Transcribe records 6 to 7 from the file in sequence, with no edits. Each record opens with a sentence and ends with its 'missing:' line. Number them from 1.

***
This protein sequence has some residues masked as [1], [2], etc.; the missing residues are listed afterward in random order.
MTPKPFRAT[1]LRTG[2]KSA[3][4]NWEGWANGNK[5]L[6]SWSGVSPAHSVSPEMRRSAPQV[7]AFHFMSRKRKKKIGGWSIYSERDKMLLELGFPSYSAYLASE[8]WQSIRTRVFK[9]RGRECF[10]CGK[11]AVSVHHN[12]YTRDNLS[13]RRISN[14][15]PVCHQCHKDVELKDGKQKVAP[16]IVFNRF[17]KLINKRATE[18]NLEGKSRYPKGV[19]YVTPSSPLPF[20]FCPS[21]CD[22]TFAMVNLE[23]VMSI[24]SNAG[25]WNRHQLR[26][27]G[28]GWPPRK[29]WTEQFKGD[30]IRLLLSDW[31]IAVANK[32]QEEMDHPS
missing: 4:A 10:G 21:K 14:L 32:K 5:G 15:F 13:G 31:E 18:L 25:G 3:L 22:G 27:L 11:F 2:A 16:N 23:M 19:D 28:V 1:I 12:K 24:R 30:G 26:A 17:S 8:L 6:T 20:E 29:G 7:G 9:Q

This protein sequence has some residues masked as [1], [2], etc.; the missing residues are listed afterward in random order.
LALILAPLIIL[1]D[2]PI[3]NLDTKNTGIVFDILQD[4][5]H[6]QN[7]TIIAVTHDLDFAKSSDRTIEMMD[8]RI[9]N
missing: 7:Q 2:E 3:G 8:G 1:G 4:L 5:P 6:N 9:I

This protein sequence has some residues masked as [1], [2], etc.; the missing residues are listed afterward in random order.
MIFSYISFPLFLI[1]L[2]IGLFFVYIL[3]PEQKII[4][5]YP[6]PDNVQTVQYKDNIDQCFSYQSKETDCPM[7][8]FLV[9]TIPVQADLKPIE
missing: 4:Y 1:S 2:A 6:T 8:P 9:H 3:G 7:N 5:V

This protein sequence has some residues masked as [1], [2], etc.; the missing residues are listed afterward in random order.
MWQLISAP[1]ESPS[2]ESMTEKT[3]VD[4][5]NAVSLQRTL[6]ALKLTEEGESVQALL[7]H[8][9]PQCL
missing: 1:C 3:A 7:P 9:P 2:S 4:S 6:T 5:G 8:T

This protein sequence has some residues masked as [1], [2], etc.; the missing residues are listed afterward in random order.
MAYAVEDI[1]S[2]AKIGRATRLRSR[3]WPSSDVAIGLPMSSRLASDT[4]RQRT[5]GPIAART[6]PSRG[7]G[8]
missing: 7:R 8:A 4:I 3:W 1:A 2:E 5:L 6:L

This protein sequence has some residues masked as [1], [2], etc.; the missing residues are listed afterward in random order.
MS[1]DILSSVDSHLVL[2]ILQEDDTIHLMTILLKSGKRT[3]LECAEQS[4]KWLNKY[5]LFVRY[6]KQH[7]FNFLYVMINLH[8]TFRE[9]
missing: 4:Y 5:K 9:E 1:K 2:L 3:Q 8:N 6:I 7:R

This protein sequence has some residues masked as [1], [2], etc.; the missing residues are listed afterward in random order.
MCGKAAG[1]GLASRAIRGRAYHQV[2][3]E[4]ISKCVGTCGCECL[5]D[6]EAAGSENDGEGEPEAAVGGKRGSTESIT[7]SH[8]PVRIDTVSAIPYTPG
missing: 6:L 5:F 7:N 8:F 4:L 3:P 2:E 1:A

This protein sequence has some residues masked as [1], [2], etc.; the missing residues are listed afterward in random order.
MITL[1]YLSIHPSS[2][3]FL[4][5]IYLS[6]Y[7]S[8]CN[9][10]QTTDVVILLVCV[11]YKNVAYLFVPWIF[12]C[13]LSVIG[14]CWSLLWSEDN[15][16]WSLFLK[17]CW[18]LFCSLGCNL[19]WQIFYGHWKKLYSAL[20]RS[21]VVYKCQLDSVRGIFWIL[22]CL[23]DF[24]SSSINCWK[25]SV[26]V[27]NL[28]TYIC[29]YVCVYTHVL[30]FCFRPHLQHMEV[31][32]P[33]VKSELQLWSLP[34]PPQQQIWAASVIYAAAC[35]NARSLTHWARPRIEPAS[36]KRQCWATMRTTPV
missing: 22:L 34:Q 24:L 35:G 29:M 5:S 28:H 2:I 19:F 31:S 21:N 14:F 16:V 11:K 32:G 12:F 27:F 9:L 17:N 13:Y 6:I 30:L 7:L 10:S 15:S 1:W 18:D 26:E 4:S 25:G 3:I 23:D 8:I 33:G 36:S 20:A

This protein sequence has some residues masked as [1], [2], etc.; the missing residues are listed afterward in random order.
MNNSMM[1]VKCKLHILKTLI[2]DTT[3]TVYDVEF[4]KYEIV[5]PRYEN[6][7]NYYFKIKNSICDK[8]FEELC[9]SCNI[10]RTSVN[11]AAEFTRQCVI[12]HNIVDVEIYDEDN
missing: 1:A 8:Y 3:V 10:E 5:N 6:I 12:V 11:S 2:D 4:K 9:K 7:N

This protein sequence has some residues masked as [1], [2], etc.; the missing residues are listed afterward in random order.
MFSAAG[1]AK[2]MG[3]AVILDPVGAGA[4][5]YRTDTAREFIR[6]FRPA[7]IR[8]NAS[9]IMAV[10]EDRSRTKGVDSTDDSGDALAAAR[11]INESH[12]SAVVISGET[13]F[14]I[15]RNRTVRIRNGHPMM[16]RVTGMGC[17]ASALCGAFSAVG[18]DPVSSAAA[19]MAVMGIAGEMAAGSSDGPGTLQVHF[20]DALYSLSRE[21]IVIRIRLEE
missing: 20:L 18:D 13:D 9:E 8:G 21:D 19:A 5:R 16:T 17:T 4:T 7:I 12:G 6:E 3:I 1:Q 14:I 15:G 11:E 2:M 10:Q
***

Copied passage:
This protein sequence has some residues masked as [1], [2], etc.; the missing residues are listed afterward in random order.
MS[1]DILSSVDSHLVL[2]ILQEDDTIHLMTILLKSGKRT[3]LECAEQS[4]KWLNKY[5]LFVRY[6]KQH[7]FNFLYVMINLH[8]TFRE[9]
missing: 4:Y 5:K 9:E 1:K 2:L 3:Q 8:N 6:I 7:R

This protein sequence has some residues masked as [1], [2], etc.; the missing residues are listed afterward in random order.
MCGKAAG[1]GLASRAIRGRAYHQV[2][3]E[4]ISKCVGTCGCECL[5]D[6]EAAGSENDGEGEPEAAVGGKRGSTESIT[7]SH[8]PVRIDTVSAIPYTPG
missing: 6:L 5:F 7:N 8:F 4:L 3:P 2:E 1:A